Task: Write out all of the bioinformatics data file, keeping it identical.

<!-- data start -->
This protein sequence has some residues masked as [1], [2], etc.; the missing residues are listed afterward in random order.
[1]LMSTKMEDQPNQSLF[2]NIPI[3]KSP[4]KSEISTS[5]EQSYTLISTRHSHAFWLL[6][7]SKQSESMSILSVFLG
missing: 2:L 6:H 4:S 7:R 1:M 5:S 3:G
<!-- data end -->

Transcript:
This protein sequence has some residues masked as [1], [2], etc.; the missing residues are listed afterward in random order.
[1]LMSTKMEDQPNQSLF[2]NIPI[3]KSP[4]KSEISTS[5]EQSYTLISTRHSHAFWLL[6][7]SKQSESMSILSVFLG
missing: 2:L 6:H 4:S 7:R 1:M 5:S 3:G